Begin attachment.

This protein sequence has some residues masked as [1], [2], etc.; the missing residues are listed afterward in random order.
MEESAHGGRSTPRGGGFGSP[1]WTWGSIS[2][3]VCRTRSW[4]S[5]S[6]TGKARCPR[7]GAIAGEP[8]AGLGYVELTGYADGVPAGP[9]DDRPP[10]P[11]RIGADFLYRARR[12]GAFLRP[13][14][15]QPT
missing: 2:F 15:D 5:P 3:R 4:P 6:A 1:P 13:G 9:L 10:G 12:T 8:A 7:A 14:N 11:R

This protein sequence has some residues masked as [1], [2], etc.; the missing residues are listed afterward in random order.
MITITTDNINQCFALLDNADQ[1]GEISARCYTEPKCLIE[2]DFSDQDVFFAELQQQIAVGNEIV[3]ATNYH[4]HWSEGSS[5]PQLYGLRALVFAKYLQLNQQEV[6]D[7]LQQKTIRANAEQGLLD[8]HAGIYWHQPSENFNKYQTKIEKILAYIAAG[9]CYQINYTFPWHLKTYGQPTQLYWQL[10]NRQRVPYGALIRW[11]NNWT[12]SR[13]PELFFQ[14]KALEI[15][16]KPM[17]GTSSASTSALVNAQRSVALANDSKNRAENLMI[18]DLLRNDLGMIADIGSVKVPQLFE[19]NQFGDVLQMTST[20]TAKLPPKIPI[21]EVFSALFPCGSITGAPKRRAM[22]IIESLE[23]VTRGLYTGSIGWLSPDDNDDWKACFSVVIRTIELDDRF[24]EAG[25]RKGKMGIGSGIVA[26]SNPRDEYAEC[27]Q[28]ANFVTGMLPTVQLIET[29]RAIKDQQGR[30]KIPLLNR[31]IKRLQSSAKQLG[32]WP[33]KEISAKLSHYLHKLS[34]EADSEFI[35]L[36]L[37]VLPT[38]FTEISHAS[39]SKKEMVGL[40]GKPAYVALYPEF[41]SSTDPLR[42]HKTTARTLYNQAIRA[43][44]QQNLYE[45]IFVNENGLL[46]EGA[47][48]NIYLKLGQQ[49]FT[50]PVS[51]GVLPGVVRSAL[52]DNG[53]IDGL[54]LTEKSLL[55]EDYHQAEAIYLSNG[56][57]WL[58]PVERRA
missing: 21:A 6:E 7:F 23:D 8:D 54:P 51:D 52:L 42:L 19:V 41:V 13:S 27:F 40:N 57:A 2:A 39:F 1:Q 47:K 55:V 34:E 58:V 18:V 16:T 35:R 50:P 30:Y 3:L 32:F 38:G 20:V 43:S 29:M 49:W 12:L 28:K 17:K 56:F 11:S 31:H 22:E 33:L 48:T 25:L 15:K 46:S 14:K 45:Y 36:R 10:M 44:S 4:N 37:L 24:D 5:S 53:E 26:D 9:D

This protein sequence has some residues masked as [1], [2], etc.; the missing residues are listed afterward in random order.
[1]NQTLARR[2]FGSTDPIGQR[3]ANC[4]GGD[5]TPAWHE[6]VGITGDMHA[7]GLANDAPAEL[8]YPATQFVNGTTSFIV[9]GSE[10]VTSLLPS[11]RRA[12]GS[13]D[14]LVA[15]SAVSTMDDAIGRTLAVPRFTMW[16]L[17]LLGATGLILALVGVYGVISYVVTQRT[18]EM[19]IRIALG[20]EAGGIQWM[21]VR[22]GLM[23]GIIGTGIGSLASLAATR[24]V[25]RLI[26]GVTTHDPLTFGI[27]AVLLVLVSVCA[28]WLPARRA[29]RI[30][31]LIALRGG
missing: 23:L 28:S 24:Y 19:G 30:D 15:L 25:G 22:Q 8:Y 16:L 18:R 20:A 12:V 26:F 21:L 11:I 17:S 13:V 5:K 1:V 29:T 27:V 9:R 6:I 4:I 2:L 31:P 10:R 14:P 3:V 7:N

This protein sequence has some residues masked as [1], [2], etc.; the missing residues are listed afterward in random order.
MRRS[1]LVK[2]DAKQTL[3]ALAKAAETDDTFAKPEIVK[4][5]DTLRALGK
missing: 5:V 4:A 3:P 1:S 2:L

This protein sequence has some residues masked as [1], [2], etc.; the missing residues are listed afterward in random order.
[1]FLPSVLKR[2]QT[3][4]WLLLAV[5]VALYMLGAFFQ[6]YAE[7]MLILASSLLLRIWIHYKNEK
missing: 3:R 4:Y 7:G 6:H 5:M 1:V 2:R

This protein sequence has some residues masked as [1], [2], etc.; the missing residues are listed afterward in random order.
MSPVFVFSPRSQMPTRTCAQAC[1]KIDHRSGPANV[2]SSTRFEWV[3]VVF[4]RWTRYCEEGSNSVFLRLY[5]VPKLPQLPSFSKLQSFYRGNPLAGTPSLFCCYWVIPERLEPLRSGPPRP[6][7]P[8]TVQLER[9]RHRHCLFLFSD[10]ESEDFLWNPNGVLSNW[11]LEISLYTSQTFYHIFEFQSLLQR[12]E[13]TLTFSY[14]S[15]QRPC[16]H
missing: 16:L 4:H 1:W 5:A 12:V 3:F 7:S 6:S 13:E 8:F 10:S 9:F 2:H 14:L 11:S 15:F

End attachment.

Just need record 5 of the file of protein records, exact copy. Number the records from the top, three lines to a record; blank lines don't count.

This protein sequence has some residues masked as [1], [2], etc.; the missing residues are listed afterward in random order.
[1]FLPSVLKR[2]QT[3][4]WLLLAV[5]VALYMLGAFFQ[6]YAE[7]MLILASSLLLRIWIHYKNEK
missing: 3:R 4:Y 7:G 6:H 5:M 1:V 2:R